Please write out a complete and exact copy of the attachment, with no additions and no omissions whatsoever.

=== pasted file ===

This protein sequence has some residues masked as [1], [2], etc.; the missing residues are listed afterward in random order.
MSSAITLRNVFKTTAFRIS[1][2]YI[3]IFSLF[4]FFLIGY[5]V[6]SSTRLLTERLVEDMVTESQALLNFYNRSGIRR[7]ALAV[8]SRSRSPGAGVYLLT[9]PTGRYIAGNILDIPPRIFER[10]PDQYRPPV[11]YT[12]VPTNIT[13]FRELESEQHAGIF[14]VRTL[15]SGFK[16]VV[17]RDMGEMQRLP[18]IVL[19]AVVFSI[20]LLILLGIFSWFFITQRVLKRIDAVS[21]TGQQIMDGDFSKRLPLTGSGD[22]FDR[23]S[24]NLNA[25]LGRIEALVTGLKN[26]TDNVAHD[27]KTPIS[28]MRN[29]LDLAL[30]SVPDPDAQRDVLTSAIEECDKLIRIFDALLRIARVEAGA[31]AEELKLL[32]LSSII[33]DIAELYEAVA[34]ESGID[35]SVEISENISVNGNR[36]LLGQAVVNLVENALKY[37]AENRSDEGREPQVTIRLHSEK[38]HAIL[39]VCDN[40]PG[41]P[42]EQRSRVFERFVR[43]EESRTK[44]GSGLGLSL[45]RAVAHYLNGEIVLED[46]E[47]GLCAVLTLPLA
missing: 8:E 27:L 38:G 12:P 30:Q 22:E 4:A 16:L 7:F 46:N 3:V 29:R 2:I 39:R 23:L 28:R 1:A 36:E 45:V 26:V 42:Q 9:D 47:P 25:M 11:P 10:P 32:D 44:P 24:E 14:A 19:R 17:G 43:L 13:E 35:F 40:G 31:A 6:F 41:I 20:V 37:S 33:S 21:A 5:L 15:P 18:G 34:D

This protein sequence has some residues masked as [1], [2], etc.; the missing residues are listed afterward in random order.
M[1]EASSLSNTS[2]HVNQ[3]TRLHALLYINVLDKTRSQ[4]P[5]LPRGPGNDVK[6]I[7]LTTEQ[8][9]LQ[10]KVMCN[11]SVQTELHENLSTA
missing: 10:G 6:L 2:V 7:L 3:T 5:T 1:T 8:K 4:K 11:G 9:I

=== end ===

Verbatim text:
This protein sequence has some residues masked as [1], [2], etc.; the missing residues are listed afterward in random order.
MSSAITLRNVFKTTAFRIS[1][2]YI[3]IFSLF[4]FFLIGY[5]V[6]SSTRLLTERLVEDMVTESQALLNFYNRSGIRR[7]ALAV[8]SRSRSPGAGVYLLT[9]PTGRYIAGNILDIPPRIFER[10]PDQYRPPV[11]YT[12]VPTNIT[13]FRELESEQHAGIF[14]VRTL[15]SGFK[16]VV[17]RDMGEMQRLP[18]IVL[19]AVVFSI[20]LLILLGIFSWFFITQRVLKRIDAVS[21]TGQQIMDGDFSKRLPLTGSGD[22]FDR[23]S[24]NLNA[25]LGRIEALVTGLKN[26]TDNVAHD[27]KTPIS[28]MRN[29]LDLAL[30]SVPDPDAQRDVLTSAIEECDKLIRIFDALLRIARVEAGA[31]AEELKLL[32]LSSII[33]DIAELYEAVA[34]ESGID[35]SVEISENISVNGNR[36]LLGQAVVNLVENALKY[37]AENRSDEGREPQVTIRLHSEK[38]HAIL[39]VCDN[40]PG[41]P[42]EQRSRVFERFVR[43]EESRTK[44]GSGLGLSL[45]RAVAHYLNGEIVLED[46]E[47]GLCAVLTLPLA
missing: 8:E 27:L 38:G 12:P 30:Q 22:E 4:A 16:L 7:F 46:N 3:V 29:R 2:I 39:R 23:L 28:R 1:A 36:E 45:V 26:V 42:Q 9:D 47:P 25:M 11:P 10:P 32:D 44:P 24:E 14:A 19:R 17:G 43:L 13:E 35:F 40:G 31:A 6:F 41:I 20:V 37:S 33:S 21:A 5:L 15:P 18:G 34:D

This protein sequence has some residues masked as [1], [2], etc.; the missing residues are listed afterward in random order.
M[1]EASSLSNTS[2]HVNQ[3]TRLHALLYINVLDKTRSQ[4]P[5]LPRGPGNDVK[6]I[7]LTTEQ[8][9]LQ[10]KVMCN[11]SVQTELHENLSTA
missing: 10:G 6:L 2:V 7:L 3:T 5:T 1:T 8:K 4:K 11:G 9:I